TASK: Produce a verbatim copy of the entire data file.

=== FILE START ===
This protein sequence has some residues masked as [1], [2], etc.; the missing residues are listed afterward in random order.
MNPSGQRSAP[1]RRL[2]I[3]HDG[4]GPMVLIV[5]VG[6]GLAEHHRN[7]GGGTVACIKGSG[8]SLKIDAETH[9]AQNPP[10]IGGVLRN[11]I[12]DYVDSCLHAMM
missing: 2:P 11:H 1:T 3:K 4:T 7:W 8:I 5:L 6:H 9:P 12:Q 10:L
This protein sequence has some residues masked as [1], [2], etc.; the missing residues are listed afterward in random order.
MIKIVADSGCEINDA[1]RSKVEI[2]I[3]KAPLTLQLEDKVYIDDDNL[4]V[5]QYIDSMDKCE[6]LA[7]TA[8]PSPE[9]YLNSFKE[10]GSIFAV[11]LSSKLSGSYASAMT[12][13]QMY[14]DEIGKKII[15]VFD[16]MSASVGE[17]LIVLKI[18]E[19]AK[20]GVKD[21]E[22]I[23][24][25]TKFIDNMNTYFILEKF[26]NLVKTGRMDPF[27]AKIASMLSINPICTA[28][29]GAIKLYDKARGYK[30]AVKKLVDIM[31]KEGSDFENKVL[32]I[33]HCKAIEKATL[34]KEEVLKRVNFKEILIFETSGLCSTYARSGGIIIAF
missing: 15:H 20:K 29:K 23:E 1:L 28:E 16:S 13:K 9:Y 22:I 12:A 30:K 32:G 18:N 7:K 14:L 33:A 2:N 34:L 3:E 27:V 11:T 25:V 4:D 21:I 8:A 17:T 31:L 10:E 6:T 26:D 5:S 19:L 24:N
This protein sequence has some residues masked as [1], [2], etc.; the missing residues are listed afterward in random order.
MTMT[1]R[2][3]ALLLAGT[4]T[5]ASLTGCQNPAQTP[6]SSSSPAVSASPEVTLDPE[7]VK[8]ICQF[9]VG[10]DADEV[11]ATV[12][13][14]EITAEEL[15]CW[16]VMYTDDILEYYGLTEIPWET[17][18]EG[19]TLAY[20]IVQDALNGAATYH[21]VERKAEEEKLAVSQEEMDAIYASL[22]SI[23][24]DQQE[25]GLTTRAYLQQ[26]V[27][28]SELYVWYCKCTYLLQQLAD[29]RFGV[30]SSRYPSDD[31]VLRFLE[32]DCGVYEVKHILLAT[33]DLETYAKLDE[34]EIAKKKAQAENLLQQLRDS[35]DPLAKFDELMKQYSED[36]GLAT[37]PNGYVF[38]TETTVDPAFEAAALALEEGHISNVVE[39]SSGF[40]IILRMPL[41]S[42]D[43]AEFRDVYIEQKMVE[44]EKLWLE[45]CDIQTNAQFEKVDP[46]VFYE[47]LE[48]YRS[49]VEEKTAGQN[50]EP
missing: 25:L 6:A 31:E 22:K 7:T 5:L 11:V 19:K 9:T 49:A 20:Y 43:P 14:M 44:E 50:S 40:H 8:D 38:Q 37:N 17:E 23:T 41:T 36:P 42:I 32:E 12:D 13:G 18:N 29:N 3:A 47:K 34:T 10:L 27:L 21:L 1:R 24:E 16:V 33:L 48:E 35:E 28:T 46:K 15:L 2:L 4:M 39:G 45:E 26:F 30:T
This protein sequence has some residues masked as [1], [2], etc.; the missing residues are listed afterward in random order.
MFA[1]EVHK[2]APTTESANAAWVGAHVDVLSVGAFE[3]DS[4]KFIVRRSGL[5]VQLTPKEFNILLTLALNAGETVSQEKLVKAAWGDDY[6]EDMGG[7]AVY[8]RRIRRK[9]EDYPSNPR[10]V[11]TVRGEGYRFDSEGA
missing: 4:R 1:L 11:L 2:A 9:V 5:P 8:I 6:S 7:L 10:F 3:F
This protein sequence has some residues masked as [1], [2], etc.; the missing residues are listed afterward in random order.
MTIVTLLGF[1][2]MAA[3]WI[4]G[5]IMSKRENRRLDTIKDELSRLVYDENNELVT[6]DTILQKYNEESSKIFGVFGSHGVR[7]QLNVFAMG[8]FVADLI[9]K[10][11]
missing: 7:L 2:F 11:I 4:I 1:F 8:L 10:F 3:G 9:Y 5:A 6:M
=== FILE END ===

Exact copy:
This protein sequence has some residues masked as [1], [2], etc.; the missing residues are listed afterward in random order.
MNPSGQRSAP[1]RRL[2]I[3]HDG[4]GPMVLIV[5]VG[6]GLAEHHRN[7]GGGTVACIKGSG[8]SLKIDAETH[9]AQNPP[10]IGGVLRN[11]I[12]DYVDSCLHAMM
missing: 2:P 11:H 1:T 3:K 4:T 7:W 8:I 5:L 6:H 9:P 12:Q 10:L
This protein sequence has some residues masked as [1], [2], etc.; the missing residues are listed afterward in random order.
MIKIVADSGCEINDA[1]RSKVEI[2]I[3]KAPLTLQLEDKVYIDDDNL[4]V[5]QYIDSMDKCE[6]LA[7]TA[8]PSPE[9]YLNSFKE[10]GSIFAV[11]LSSKLSGSYASAMT[12][13]QMY[14]DEIGKKII[15]VFD[16]MSASVGE[17]LIVLKI[18]E[19]AK[20]GVKD[21]E[22]I[23][24][25]TKFIDNMNTYFILEKF[26]NLVKTGRMDPF[27]AKIASMLSINPICTA[28][29]GAIKLYDKARGYK[30]AVKKLVDIM[31]KEGSDFENKVL[32]I[33]HCKAIEKATL[34]KEEVLKRVNFKEILIFETSGLCSTYARSGGIIIAF
missing: 15:H 20:K 29:K 23:E 1:L 28:E 16:S 13:K 9:Y 22:I 12:A 30:K 32:G 18:N 7:K 14:L 33:A 2:N 34:L 3:E 27:V 11:T 25:V 4:D 21:I 8:A 17:T 31:L 10:E 6:T 26:D 5:S 19:L 24:N
This protein sequence has some residues masked as [1], [2], etc.; the missing residues are listed afterward in random order.
MTMT[1]R[2][3]ALLLAGT[4]T[5]ASLTGCQNPAQTP[6]SSSSPAVSASPEVTLDPE[7]VK[8]ICQF[9]VG[10]DADEV[11]ATV[12][13][14]EITAEEL[15]CW[16]VMYTDDILEYYGLTEIPWET[17][18]EG[19]TLAY[20]IVQDALNGAATYH[21]VERKAEEEKLAVSQEEMDAIYASL[22]SI[23][24]DQQE[25]GLTTRAYLQQ[26]V[27][28]SELYVWYCKCTYLLQQLAD[29]RFGV[30]SSRYPSDD[31]VLRFLE[32]DCGVYEVKHILLAT[33]DLETYAKLDE[34]EIAKKKAQAENLLQQLRDS[35]DPLAKFDELMKQYSED[36]GLAT[37]PNGYVF[38]TETTVDPAFEAAALALEEGHISNVVE[39]SSGF[40]IILRMPL[41]S[42]D[43]AEFRDVYIEQKMVE[44]EKLWLE[45]CDIQTNAQFEKVDP[46]VFYE[47]LE[48]YRS[49]VEEKTAGQN[50]EP
missing: 25:L 6:A 31:E 22:K 7:T 5:L 11:V 19:K 9:T 49:A 20:Y 43:P 14:M 44:E 50:S 40:H 8:D 38:Q 37:N 17:E 23:T 41:T 36:P 42:I 32:E 12:D 13:G 18:N 29:N 3:A 47:K 34:T 10:L 27:L 21:L 1:R 24:E 16:V 33:L 48:E 35:E 28:T 46:K 15:L 2:L 4:M 39:G 45:E 26:F 30:T
This protein sequence has some residues masked as [1], [2], etc.; the missing residues are listed afterward in random order.
MFA[1]EVHK[2]APTTESANAAWVGAHVDVLSVGAFE[3]DS[4]KFIVRRSGL[5]VQLTPKEFNILLTLALNAGETVSQEKLVKAAWGDDY[6]EDMGG[7]AVY[8]RRIRRK[9]EDYPSNPR[10]V[11]TVRGEGYRFDSEGA
missing: 4:R 1:L 11:L 2:A 9:V 5:P 8:I 6:S 7:L 10:F 3:F
This protein sequence has some residues masked as [1], [2], etc.; the missing residues are listed afterward in random order.
MTIVTLLGF[1][2]MAA[3]WI[4]G[5]IMSKRENRRLDTIKDELSRLVYDENNELVT[6]DTILQKYNEESSKIFGVFGSHGVR[7]QLNVFAMG[8]FVADLI[9]K[10][11]
missing: 7:L 2:F 11:I 4:I 1:F 8:L 10:F 3:G 9:Y 5:A 6:M